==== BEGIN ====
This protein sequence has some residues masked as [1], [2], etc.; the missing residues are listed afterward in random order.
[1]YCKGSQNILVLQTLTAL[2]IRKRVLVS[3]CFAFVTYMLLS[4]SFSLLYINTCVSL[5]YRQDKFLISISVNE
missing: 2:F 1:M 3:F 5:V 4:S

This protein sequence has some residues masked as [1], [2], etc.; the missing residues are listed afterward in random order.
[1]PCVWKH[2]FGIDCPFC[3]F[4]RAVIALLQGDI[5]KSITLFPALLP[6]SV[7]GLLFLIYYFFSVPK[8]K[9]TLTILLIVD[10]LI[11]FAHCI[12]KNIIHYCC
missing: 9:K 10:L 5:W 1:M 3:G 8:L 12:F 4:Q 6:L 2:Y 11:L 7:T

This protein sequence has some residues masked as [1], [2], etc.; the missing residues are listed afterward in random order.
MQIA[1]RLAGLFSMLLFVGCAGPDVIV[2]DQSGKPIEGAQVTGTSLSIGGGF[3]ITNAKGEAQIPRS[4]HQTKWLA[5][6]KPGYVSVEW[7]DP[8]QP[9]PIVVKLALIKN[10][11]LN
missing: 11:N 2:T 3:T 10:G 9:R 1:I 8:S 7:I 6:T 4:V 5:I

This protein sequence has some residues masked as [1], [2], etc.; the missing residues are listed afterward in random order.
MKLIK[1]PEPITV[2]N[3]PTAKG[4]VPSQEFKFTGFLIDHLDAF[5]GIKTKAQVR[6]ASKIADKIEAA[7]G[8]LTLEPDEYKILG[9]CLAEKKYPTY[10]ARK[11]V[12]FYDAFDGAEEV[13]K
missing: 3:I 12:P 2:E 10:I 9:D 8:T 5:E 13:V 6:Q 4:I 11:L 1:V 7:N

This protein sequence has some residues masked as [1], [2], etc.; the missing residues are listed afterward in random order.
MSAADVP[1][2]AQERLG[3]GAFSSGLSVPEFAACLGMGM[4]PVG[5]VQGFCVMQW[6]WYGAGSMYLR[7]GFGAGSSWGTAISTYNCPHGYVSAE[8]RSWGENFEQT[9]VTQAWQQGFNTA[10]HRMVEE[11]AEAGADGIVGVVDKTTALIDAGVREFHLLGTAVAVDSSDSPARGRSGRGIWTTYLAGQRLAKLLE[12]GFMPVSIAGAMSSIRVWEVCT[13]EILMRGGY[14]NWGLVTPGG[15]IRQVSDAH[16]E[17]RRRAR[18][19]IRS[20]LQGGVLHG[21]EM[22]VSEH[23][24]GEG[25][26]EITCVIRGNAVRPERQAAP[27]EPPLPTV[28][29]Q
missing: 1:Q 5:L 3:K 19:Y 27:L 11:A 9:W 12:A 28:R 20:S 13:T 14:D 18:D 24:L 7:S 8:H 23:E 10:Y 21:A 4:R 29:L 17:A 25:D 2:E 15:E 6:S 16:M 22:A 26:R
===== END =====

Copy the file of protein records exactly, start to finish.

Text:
This protein sequence has some residues masked as [1], [2], etc.; the missing residues are listed afterward in random order.
[1]YCKGSQNILVLQTLTAL[2]IRKRVLVS[3]CFAFVTYMLLS[4]SFSLLYINTCVSL[5]YRQDKFLISISVNE
missing: 2:F 1:M 3:F 5:V 4:S

This protein sequence has some residues masked as [1], [2], etc.; the missing residues are listed afterward in random order.
[1]PCVWKH[2]FGIDCPFC[3]F[4]RAVIALLQGDI[5]KSITLFPALLP[6]SV[7]GLLFLIYYFFSVPK[8]K[9]TLTILLIVD[10]LI[11]FAHCI[12]KNIIHYCC
missing: 9:K 10:L 5:W 1:M 3:G 8:L 12:F 4:Q 6:L 2:Y 11:L 7:T

This protein sequence has some residues masked as [1], [2], etc.; the missing residues are listed afterward in random order.
MQIA[1]RLAGLFSMLLFVGCAGPDVIV[2]DQSGKPIEGAQVTGTSLSIGGGF[3]ITNAKGEAQIPRS[4]HQTKWLA[5][6]KPGYVSVEW[7]DP[8]QP[9]PIVVKLALIKN[10][11]LN
missing: 11:N 2:T 3:T 10:G 9:R 1:I 8:S 7:I 6:T 4:V 5:I

This protein sequence has some residues masked as [1], [2], etc.; the missing residues are listed afterward in random order.
MKLIK[1]PEPITV[2]N[3]PTAKG[4]VPSQEFKFTGFLIDHLDAF[5]GIKTKAQVR[6]ASKIADKIEAA[7]G[8]LTLEPDEYKILG[9]CLAEKKYPTY[10]ARK[11]V[12]FYDAFDGAEEV[13]K
missing: 3:I 12:P 2:E 10:I 9:D 8:T 5:E 13:V 6:Q 4:I 11:L 1:V 7:N

This protein sequence has some residues masked as [1], [2], etc.; the missing residues are listed afterward in random order.
MSAADVP[1][2]AQERLG[3]GAFSSGLSVPEFAACLGMGM[4]PVG[5]VQGFCVMQW[6]WYGAGSMYLR[7]GFGAGSSWGTAISTYNCPHGYVSAE[8]RSWGENFEQT[9]VTQAWQQGFNTA[10]HRMVEE[11]AEAGADGIVGVVDKTTALIDAGVREFHLLGTAVAVDSSDSPARGRSGRGIWTTYLAGQRLAKLLE[12]GFMPVSIAGAMSSIRVWEVCT[13]EILMRGGY[14]NWGLVTPGG[15]IRQVSDAH[16]E[17]RRRAR[18][19]IRS[20]LQGGVLHG[21]EM[22]VSEH[23][24]GEG[25][26]EITCVIRGNAVRPERQAAP[27]EPPLPTV[28][29]Q
missing: 1:Q 5:L 3:K 19:Y 27:L 11:A 9:W 12:A 28:R 20:S 13:T 14:D 18:D 24:L 7:S 8:H 23:E 10:Y 21:A 4:R 29:L 17:A 25:D 2:E 15:E 6:S 16:M 22:A 26:R